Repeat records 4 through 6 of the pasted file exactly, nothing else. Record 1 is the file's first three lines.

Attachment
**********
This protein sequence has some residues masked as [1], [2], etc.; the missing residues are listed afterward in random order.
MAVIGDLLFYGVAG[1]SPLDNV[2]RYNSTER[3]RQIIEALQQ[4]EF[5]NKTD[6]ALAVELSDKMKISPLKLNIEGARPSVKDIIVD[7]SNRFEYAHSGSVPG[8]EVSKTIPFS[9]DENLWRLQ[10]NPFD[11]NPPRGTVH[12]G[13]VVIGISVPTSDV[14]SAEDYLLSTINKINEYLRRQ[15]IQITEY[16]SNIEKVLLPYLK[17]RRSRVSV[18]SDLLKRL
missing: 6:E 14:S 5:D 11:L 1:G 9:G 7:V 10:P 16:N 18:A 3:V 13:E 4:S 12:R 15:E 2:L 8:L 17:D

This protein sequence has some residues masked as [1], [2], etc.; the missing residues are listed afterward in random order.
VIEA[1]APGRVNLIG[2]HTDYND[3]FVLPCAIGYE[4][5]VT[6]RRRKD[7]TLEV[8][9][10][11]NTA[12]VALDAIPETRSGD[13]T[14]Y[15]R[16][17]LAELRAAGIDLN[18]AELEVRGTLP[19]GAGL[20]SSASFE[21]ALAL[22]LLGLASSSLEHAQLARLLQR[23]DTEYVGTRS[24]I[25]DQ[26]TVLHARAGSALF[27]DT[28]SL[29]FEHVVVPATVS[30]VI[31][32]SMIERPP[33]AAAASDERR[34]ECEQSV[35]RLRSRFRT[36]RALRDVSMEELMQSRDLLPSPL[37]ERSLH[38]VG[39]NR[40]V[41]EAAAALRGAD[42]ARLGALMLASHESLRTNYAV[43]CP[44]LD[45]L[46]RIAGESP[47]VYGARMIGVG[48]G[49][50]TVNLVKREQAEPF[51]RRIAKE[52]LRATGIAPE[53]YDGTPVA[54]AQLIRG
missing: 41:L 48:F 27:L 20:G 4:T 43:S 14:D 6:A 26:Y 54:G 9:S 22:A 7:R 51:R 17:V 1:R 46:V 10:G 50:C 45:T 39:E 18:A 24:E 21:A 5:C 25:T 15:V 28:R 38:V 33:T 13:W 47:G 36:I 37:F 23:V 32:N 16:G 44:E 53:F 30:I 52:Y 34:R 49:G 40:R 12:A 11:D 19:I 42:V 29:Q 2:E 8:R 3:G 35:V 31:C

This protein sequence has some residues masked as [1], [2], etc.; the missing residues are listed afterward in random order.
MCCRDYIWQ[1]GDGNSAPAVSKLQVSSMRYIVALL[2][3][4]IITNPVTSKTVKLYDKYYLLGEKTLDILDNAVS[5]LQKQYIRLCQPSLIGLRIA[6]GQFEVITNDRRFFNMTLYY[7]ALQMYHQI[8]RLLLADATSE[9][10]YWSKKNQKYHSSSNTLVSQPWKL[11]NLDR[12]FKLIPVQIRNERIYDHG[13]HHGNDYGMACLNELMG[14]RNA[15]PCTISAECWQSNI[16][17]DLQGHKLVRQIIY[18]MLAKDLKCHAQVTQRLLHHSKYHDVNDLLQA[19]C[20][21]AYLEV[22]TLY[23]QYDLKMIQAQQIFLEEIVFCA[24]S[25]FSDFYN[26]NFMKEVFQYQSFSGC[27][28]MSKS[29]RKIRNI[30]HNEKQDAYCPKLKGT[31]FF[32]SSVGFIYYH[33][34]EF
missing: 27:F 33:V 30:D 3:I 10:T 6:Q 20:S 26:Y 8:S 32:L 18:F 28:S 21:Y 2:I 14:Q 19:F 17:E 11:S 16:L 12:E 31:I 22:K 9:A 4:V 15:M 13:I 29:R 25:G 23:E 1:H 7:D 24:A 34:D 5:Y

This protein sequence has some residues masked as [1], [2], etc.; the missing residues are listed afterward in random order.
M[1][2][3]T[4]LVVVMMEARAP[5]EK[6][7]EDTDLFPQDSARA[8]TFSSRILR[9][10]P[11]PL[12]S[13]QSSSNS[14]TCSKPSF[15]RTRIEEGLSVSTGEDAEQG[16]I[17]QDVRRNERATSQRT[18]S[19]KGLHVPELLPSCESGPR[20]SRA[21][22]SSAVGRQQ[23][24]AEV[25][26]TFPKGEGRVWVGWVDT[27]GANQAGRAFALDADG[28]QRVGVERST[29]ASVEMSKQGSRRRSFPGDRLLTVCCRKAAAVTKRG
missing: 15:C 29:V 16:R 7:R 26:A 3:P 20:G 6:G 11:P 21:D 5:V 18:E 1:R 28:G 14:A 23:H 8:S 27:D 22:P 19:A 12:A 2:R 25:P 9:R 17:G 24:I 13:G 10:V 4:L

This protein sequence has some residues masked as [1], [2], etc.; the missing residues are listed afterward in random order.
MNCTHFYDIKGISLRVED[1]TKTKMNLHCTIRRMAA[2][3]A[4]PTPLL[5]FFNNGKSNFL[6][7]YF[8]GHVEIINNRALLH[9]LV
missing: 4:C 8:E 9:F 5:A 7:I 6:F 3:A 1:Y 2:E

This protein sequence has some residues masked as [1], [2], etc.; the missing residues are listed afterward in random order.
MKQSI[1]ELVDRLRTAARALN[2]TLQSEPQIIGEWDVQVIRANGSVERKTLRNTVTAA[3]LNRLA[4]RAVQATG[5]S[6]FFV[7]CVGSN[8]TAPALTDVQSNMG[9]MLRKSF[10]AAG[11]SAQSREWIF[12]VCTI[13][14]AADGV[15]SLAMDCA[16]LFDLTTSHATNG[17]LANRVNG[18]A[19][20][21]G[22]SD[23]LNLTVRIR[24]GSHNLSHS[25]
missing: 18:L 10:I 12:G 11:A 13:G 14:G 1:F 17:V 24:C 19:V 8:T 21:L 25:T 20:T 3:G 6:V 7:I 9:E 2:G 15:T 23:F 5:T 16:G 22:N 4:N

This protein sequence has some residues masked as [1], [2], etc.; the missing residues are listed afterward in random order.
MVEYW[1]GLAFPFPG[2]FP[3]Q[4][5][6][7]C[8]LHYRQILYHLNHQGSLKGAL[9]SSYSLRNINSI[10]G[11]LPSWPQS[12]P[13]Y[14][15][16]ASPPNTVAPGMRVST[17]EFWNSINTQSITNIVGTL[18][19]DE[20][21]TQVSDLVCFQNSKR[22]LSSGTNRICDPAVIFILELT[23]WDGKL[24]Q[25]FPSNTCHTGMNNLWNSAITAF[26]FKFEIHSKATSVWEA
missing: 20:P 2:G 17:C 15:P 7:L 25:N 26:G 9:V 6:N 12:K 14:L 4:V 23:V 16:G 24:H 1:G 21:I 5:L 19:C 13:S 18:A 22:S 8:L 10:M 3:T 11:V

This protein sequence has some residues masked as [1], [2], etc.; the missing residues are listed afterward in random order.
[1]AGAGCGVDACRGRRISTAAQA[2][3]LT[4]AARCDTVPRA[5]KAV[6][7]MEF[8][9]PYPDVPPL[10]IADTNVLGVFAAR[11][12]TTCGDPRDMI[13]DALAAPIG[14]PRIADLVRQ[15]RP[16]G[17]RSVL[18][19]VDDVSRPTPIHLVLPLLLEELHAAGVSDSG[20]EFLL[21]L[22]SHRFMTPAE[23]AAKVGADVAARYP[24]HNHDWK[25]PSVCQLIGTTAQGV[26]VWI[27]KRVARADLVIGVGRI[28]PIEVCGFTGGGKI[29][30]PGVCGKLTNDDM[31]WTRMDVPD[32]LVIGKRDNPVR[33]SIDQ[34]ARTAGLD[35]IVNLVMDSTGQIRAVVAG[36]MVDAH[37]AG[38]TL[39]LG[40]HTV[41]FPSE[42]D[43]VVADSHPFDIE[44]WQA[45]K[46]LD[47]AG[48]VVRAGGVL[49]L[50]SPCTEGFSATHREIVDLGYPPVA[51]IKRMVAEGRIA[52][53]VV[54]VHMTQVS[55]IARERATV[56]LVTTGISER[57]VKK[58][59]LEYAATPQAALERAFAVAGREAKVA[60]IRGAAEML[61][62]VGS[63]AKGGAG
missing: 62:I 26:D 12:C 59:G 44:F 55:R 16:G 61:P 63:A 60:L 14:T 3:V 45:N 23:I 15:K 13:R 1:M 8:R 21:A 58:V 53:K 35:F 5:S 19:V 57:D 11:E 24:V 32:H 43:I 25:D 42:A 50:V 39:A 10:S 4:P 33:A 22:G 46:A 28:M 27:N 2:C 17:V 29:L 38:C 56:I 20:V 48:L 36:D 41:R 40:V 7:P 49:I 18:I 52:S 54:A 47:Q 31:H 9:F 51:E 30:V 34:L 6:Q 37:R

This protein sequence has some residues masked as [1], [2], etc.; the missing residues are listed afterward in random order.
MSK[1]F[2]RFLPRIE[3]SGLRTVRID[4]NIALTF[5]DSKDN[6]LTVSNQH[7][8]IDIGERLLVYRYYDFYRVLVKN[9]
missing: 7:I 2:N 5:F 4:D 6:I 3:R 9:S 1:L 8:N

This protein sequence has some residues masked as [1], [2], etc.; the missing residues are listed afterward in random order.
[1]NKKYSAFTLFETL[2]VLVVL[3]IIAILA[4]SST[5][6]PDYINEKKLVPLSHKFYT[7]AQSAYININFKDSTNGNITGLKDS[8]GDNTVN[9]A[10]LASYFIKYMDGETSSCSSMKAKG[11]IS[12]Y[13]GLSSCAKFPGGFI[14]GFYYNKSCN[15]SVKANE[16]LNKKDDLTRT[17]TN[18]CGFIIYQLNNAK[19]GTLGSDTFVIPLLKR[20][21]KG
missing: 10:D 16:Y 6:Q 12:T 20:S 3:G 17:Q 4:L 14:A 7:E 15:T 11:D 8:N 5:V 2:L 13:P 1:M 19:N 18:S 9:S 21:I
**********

This protein sequence has some residues masked as [1], [2], etc.; the missing residues are listed afterward in random order.
M[1][2][3]T[4]LVVVMMEARAP[5]EK[6][7]EDTDLFPQDSARA[8]TFSSRILR[9][10]P[11]PL[12]S[13]QSSSNS[14]TCSKPSF[15]RTRIEEGLSVSTGEDAEQG[16]I[17]QDVRRNERATSQRT[18]S[19]KGLHVPELLPSCESGPR[20]SRA[21][22]SSAVGRQQ[23][24]AEV[25][26]TFPKGEGRVWVGWVDT[27]GANQAGRAFALDADG[28]QRVGVERST[29]ASVEMSKQGSRRRSFPGDRLLTVCCRKAAAVTKRG
missing: 15:C 29:V 16:R 7:R 26:A 3:P 20:G 6:G 11:P 21:D 5:V 18:E 1:R 28:G 14:A 23:H 8:S 27:D 22:P 19:A 12:A 2:R 25:P 9:R 17:G 24:I 13:G 10:V 4:L

This protein sequence has some residues masked as [1], [2], etc.; the missing residues are listed afterward in random order.
MNCTHFYDIKGISLRVED[1]TKTKMNLHCTIRRMAA[2][3]A[4]PTPLL[5]FFNNGKSNFL[6][7]YF[8]GHVEIINNRALLH[9]LV
missing: 4:C 8:E 9:F 5:A 7:I 6:F 3:A 1:Y 2:E

This protein sequence has some residues masked as [1], [2], etc.; the missing residues are listed afterward in random order.
MKQSI[1]ELVDRLRTAARALN[2]TLQSEPQIIGEWDVQVIRANGSVERKTLRNTVTAA[3]LNRLA[4]RAVQATG[5]S[6]FFV[7]CVGSN[8]TAPALTDVQSNMG[9]MLRKSF[10]AAG[11]SAQSREWIF[12]VCTI[13][14]AADGV[15]SLAMDCA[16]LFDLTTSHATNG[17]LANRVNG[18]A[19][20][21]G[22]SD[23]LNLTVRIR[24]GSHNLSHS[25]
missing: 18:L 10:I 12:G 11:A 13:G 14:G 1:F 17:V 24:C 19:V 8:T 21:L 25:T 20:T 3:G 6:V 7:I 9:E 2:G 15:T 23:F 5:T 16:G 22:N 4:N